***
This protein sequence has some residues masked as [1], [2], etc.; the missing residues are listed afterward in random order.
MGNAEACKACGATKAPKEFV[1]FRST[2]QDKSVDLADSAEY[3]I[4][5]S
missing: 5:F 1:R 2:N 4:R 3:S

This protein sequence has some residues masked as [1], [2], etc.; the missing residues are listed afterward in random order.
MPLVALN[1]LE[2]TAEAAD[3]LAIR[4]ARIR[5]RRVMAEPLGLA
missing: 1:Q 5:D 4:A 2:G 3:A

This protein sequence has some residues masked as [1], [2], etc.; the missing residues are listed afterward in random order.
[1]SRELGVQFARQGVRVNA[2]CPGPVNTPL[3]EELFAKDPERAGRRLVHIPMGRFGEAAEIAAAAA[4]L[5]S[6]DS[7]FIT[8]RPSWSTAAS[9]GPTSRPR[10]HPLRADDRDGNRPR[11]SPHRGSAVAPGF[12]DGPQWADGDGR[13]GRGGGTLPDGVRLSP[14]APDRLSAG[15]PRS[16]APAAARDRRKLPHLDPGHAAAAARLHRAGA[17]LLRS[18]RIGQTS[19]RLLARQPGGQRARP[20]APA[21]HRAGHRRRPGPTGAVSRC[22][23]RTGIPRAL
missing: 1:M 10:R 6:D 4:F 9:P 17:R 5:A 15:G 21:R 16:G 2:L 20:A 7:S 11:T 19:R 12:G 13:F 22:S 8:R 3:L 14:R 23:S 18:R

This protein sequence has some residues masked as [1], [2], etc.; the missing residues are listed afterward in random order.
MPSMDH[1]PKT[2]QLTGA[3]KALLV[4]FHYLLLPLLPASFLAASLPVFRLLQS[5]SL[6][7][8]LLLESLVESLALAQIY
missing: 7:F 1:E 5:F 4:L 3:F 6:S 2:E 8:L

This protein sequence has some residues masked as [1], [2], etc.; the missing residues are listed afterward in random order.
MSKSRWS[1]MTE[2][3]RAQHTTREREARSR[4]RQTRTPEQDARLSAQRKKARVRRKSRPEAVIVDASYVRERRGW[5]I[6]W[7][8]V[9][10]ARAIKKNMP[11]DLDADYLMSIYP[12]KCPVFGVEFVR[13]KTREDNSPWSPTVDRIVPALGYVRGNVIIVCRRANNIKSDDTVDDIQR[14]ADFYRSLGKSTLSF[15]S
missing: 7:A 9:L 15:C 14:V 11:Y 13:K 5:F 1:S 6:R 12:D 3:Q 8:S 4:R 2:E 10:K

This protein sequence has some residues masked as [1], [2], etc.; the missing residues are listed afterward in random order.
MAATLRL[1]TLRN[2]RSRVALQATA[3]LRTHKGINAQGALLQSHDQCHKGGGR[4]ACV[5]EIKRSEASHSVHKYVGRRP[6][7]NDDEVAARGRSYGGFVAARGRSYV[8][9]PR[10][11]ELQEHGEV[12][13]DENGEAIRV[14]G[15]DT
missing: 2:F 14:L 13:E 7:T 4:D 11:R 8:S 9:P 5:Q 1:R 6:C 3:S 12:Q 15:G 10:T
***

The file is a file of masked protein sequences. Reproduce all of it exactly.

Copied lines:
This protein sequence has some residues masked as [1], [2], etc.; the missing residues are listed afterward in random order.
MGNAEACKACGATKAPKEFV[1]FRST[2]QDKSVDLADSAEY[3]I[4][5]S
missing: 5:F 1:R 2:N 4:R 3:S

This protein sequence has some residues masked as [1], [2], etc.; the missing residues are listed afterward in random order.
MPLVALN[1]LE[2]TAEAAD[3]LAIR[4]ARIR[5]RRVMAEPLGLA
missing: 1:Q 5:D 4:A 2:G 3:A

This protein sequence has some residues masked as [1], [2], etc.; the missing residues are listed afterward in random order.
[1]SRELGVQFARQGVRVNA[2]CPGPVNTPL[3]EELFAKDPERAGRRLVHIPMGRFGEAAEIAAAAA[4]L[5]S[6]DS[7]FIT[8]RPSWSTAAS[9]GPTSRPR[10]HPLRADDRDGNRPR[11]SPHRGSAVAPGF[12]DGPQWADGDGR[13]GRGGGTLPDGVRLSP[14]APDRLSAG[15]PRS[16]APAAARDRRKLPHLDPGHAAAAARLHRAGA[17]LLRS[18]RIGQTS[19]RLLARQPGGQRARP[20]APA[21]HRAGHRRRPGPTGAVSRC[22][23]RTGIPRAL
missing: 1:M 10:R 6:D 4:F 9:P 17:R 5:A 15:G 21:R 16:G 2:L 20:A 7:S 11:T 19:R 12:G 13:F 22:S 8:R 3:L 14:R 23:S 18:R

This protein sequence has some residues masked as [1], [2], etc.; the missing residues are listed afterward in random order.
MPSMDH[1]PKT[2]QLTGA[3]KALLV[4]FHYLLLPLLPASFLAASLPVFRLLQS[5]SL[6][7][8]LLLESLVESLALAQIY
missing: 7:F 1:E 5:F 4:L 3:F 6:S 2:E 8:L

This protein sequence has some residues masked as [1], [2], etc.; the missing residues are listed afterward in random order.
MSKSRWS[1]MTE[2][3]RAQHTTREREARSR[4]RQTRTPEQDARLSAQRKKARVRRKSRPEAVIVDASYVRERRGW[5]I[6]W[7][8]V[9][10]ARAIKKNMP[11]DLDADYLMSIYP[12]KCPVFGVEFVR[13]KTREDNSPWSPTVDRIVPALGYVRGNVIIVCRRANNIKSDDTVDDIQR[14]ADFYRSLGKSTLSF[15]S
missing: 7:A 9:L 15:C 14:V 11:Y 13:K 5:F 1:S 6:R 12:D 3:Q 8:S 4:R 2:E 10:K

This protein sequence has some residues masked as [1], [2], etc.; the missing residues are listed afterward in random order.
MAATLRL[1]TLRN[2]RSRVALQATA[3]LRTHKGINAQGALLQSHDQCHKGGGR[4]ACV[5]EIKRSEASHSVHKYVGRRP[6][7]NDDEVAARGRSYGGFVAARGRSYV[8][9]PR[10][11]ELQEHGEV[12][13]DENGEAIRV[14]G[15]DT
missing: 2:F 14:L 13:E 7:T 4:D 11:R 8:S 9:P 5:Q 1:R 6:C 3:S 12:Q 15:G 10:T